The carrots we’ve managed to grow were fat and tasty, and there is a meager amount of later-planted carrotlings still pushing their way through their sparsely sprouted rows. There’s progress. But carrot farmer, I currently am not.

IMG_6169

I see this carrot-failure as a small metaphor for the general way of things lately. I’ve been in a real mental funk, feeling like no matter the new tools I gather and employ, the result is still the same. Lackluster. Not the success I had envisioned.

IMG_6210

In light of the set-backs and failures, both personal and carrot-related, I’ve been taking stock of the situation(s). I have a few more tools up my sleeve, a little more determination and knowledge with each new attempt. I tend to not give up easily. In fact, I’m more likely to summon the kind of rage orange-haired people are known for and use it to my full advantage.

Those carrots will grow in that garden. They’ve got great soil and an ideal microclimate. If they’re willing to grow in my home garden with its frequently neglected and weed-infested clay beds, those carrots must grow in the school’s garden. I’m insistent.

Harvesting at least one substantial row of carrots is my personal gardening mission for the season. We will have a good and healthy carrot crop come autumn. I’ve the rage on my side. :)

IMG_6215

Carrot + Zucchini Oat Bran Muffins, makes 6 jumbo or 12 regular muffins
These muffins are adapted from a recipe in The Sprouted Kitchen that I’ve been slowing adapting and refining for months now. We keep coming back to it and each time the muffins turn out better. They are a perfect way to begin a laidback summer breakfast AND they use up summer squash or zucchini and carrots–because let’s be real, I have five summer squash in my fridge from the last two days harvests, at least six more growing rapidly on the plant, and tons of squash blossoms and bees making more magic happen. I’ve EVEN managed to grow a successful crop of carrots in my home garden. If you’re a gardener, know one who shares, or have a CSA box, you too are probably trying to sneak veggies into anything and everything at this stage of summer! 
 
1 cup almond milk
1 tsp. raw apple cider vinegar
1/4 cup canola oil
1 egg or 1 flax egg (1 Tbs. ground flax seed + 3 Tbs. hot water)
1 tsp. pure vanilla extract
1/4 cup chopped pitted dates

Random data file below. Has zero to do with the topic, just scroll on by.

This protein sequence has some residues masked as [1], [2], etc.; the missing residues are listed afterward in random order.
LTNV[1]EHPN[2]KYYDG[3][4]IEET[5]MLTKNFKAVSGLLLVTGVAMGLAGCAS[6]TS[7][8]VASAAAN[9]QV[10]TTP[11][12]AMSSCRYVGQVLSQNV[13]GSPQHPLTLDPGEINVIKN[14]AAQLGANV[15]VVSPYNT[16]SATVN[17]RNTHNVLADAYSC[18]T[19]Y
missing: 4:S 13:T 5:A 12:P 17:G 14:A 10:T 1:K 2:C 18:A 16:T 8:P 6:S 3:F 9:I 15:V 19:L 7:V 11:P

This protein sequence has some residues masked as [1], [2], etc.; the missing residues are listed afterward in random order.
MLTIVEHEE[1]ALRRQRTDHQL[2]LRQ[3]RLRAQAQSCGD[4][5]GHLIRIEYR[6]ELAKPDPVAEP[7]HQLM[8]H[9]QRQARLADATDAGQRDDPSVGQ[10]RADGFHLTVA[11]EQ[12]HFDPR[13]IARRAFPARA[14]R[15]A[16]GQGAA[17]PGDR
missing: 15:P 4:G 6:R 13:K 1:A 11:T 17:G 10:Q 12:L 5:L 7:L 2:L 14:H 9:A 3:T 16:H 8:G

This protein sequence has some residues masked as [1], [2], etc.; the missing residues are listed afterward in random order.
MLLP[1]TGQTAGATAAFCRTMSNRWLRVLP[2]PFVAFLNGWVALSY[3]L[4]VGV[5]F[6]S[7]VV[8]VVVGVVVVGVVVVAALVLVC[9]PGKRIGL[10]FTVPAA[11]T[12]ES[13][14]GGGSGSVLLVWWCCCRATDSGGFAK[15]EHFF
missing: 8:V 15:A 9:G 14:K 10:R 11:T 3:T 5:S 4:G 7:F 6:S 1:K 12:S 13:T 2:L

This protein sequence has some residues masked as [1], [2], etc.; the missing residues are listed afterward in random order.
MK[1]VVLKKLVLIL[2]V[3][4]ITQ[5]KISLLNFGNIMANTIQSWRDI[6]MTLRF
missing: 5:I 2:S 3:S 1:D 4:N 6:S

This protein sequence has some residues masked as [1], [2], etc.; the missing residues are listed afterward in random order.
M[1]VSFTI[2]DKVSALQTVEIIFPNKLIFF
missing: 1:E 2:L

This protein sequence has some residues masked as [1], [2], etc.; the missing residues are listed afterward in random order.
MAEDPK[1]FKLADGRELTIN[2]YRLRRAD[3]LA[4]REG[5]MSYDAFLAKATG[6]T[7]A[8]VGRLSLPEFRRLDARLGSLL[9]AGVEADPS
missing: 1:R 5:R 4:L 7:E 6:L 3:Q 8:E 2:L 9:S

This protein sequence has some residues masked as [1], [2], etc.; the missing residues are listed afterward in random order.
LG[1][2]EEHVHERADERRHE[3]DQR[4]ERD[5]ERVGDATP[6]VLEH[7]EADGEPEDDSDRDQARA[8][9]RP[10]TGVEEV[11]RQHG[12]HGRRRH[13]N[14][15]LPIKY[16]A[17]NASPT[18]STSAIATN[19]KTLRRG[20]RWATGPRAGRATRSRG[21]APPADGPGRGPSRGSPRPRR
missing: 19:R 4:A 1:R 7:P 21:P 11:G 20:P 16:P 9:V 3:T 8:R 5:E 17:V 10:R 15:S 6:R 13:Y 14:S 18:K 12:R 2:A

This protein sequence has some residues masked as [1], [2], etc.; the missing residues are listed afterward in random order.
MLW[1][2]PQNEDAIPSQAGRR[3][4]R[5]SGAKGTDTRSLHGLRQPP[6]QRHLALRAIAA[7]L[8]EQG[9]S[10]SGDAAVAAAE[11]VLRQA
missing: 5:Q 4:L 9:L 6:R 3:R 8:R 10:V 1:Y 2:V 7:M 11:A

3/4 cup grated carrots (about 1 large carrot)
3/4 cup grated zucchini or yellow summer squash (about one small squash)
1 1/2 cups gluten free flour with teff (see below) or 1 1/2 cups gluten-free flour mix
3/4 cup oat bran
3/4 cup brown sugar
1 tsp. baking powder
1 tsp. baking soda
1 tsp. xanthan gum
1 heaping tsp. ground cinnamon
1/2 tsp. ground ginger
1/2 tsp. salt

In a large bowl, pour in almond milk and vinegar. Whisk and let sit for a couple minutes. Then measure in the oil, egg, and vanilla. Stir in the carrots, zucchini, and chopped dates.

In a small bowl, mix together the flour, bran, sugar, baking powder, soda, xanthan gum, salt and spices. Then pour into the wet mixture. Stir it up until all the ingredients just come together and then let sit for about five minutes.

Scoop out evenly into a prepared muffin pan, and bake for 20-25 minutes in a pre-heated oven at 350 degrees F.

Gluten-Free Flour with Teff
If you don’t have a kitchen scale, you can take the flours and measure them out in 1/10’s. I’ve done this before and it works out to be roughly the same (not quite as exact though, due to the different weights of the flours). The mixture measures out to be 1000 grams or 1 kilo, so if you want to make enough for 1 1/2 cups for the recipe above, use slightly less than 1/3 cup each brown rice, sorghum and millet flours, and a little less than 1/6 cup each teff and tapioca flour, potato and arrowroot starches. 
 
200 grams brown rice flour
200 grams sorghum flour
200 grams millet flour
100 grams teff flour
100 grams potato starch
100 grams arrowroot starch
100 grams tapioca flour